Goff's heir apparent at quarterback is junior Morgan Mahalak, who's already been offered a D-I scholarship to South Alabama, but played wideout this season to round out a phenomenal receiving corps.
"(Goff) will kill you if you're not right there," said Sutter senior linebacker Ryan Staas. "And if you're right there on coverage, he still might throw it over the top of you. We'll do our best to get pressure on him."
That may be a tough task with a sizable Marin Catholic line anchored by 6-5, 280-pound University of Colorado commit Gunnar Graham at tackle. Marin's line uses wide splits to spread the defense out even more.
Graham, who recently gained interest from the University of Miami, also plays on the defensive line in front of linebacker Alex Poksay, yet another D-I recruit with looks from the University of San Diego and Sacramento State.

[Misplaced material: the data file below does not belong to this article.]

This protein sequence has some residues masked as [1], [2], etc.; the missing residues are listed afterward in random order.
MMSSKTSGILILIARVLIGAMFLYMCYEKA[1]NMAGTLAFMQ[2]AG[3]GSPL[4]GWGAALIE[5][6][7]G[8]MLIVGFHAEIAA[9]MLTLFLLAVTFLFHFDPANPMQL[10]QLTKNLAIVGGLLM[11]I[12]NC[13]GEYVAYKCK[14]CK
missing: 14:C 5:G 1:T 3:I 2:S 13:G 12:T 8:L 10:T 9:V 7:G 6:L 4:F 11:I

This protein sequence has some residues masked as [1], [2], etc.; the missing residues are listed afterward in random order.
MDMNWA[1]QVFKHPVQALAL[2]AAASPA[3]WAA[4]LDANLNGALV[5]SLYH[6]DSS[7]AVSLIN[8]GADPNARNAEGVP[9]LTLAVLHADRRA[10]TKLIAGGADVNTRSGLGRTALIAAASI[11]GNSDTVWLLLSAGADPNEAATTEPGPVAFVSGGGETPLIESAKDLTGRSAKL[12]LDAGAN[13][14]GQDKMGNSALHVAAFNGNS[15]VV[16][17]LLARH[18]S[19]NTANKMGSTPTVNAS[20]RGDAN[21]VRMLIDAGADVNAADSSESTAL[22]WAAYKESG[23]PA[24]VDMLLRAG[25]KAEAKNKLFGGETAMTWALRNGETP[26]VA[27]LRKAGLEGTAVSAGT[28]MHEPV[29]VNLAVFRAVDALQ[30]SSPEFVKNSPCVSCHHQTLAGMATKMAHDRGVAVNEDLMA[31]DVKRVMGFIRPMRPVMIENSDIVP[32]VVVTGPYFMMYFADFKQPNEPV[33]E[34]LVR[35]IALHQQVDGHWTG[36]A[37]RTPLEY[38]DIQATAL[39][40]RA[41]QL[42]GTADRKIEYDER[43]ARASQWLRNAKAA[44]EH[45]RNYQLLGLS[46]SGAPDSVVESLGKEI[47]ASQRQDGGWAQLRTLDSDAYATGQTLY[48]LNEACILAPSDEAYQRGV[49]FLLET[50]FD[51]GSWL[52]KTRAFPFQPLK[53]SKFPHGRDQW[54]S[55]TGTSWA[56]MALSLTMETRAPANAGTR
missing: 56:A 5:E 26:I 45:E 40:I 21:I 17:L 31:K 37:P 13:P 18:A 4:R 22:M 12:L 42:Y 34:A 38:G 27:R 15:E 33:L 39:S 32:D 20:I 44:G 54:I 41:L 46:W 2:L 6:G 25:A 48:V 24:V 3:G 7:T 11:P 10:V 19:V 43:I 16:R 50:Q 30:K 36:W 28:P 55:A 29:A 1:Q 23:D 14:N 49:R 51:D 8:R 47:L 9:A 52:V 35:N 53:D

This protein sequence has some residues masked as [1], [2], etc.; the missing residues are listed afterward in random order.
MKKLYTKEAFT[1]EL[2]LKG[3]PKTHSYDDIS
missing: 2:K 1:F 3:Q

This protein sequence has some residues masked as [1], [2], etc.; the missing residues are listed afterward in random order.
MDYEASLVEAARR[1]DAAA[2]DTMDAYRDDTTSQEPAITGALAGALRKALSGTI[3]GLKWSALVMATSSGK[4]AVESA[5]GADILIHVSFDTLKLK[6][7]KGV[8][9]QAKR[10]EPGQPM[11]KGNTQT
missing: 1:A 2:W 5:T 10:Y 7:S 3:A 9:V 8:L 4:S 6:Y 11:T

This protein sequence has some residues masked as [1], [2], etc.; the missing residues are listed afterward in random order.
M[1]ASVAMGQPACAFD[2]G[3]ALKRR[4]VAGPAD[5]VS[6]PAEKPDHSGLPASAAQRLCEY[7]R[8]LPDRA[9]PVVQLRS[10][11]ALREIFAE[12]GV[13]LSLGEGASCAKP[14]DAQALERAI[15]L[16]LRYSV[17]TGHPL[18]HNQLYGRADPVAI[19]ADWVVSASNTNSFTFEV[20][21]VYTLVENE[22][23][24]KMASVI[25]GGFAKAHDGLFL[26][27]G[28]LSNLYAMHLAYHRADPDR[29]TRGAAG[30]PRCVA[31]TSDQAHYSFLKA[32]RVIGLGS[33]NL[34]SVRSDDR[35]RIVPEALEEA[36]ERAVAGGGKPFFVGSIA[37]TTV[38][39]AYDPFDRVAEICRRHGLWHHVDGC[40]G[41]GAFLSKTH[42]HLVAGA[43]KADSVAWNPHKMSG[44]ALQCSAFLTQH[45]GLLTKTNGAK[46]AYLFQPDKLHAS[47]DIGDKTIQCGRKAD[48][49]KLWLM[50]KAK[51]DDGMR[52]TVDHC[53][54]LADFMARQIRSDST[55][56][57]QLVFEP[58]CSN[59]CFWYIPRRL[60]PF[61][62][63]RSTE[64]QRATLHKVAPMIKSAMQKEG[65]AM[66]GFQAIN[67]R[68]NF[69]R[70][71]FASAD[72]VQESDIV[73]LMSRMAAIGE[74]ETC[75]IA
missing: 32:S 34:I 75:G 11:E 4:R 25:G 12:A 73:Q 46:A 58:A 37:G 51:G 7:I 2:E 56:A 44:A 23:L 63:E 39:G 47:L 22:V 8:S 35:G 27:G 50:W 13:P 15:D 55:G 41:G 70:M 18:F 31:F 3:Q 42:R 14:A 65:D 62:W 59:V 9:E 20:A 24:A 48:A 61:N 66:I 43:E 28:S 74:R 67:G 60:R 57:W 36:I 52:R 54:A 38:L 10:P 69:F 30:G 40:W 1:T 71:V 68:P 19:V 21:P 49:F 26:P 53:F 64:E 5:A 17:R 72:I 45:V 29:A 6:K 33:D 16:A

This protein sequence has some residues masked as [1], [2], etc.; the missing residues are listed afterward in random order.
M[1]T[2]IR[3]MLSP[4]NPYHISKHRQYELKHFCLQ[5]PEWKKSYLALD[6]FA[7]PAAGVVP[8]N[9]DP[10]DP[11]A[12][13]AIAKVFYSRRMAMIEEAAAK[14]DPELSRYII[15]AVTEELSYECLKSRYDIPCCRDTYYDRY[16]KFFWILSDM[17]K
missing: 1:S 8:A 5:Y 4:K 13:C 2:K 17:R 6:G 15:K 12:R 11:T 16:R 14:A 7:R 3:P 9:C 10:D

Even with a bevy of talent in his arsenal, Moayed knows Sutter presents his team with a huge challenge.
Marin Catholic has not seen a dynamic wing-T program like Sutter since the teams in its league are predominantly spread. The Wildcats' one loss this season came to 2011 Sac-Joaquin Section Division II champion Vacaville — a wing-T team.
Moayed scouted the Huskies twice this season. Along with his trip to Enterprise, Moayed saw the Huskies play West Valley in the Northern Section championship.
"They did a great job during that game of making adjustments," Moayed said. "You could see an 'it' factor with this team. They seem like they have very good chemistry and they have a lot of fun together."
This isn't a rivalry since the two schools have never played each other, but the storylines can already be laid out: "City vs. country," "private school vs. public school," "new school vs. old school," and even "dogs vs. cats."
Trumping all of those scenarios is the fact that both coaches are eager for the opportunity to represent their respective sections.
And the Huskies know, against a team like this, the margin for error is just about zero.
"They don't make mistakes," Robledo said. "They make plays."